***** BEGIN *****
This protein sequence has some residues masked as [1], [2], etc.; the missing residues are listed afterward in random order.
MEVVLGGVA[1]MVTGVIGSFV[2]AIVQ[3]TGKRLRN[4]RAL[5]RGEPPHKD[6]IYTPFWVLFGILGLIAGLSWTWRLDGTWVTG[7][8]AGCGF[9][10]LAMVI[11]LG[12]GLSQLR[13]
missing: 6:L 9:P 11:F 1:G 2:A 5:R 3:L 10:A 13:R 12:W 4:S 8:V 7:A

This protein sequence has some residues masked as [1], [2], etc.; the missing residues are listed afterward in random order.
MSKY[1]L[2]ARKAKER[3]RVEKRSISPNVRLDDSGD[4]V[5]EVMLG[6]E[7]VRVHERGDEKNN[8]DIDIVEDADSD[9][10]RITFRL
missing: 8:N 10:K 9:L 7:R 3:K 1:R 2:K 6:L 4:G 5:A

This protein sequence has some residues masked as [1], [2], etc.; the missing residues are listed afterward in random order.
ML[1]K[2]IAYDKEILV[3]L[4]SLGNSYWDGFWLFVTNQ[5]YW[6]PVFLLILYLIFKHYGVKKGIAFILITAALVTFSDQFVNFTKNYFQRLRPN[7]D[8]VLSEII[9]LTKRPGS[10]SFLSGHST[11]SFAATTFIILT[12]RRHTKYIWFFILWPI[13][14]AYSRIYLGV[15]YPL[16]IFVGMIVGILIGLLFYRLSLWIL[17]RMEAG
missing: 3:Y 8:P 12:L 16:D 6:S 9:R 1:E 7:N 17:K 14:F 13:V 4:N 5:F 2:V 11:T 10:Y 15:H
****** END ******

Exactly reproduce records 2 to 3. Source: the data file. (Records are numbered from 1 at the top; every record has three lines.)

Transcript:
This protein sequence has some residues masked as [1], [2], etc.; the missing residues are listed afterward in random order.
MSKY[1]L[2]ARKAKER[3]RVEKRSISPNVRLDDSGD[4]V[5]EVMLG[6]E[7]VRVHERGDEKNN[8]DIDIVEDADSD[9][10]RITFRL
missing: 8:N 10:K 9:L 7:R 3:K 1:R 2:K 6:L 4:G 5:A

This protein sequence has some residues masked as [1], [2], etc.; the missing residues are listed afterward in random order.
ML[1]K[2]IAYDKEILV[3]L[4]SLGNSYWDGFWLFVTNQ[5]YW[6]PVFLLILYLIFKHYGVKKGIAFILITAALVTFSDQFVNFTKNYFQRLRPN[7]D[8]VLSEII[9]LTKRPGS[10]SFLSGHST[11]SFAATTFIILT[12]RRHTKYIWFFILWPI[13][14]AYSRIYLGV[15]YPL[16]IFVGMIVGILIGLLFYRLSLWIL[17]RMEAG
missing: 3:Y 8:P 12:L 16:D 6:S 9:R 1:E 7:N 17:K 14:F 13:V 4:N 5:F 2:V 11:T 10:Y 15:H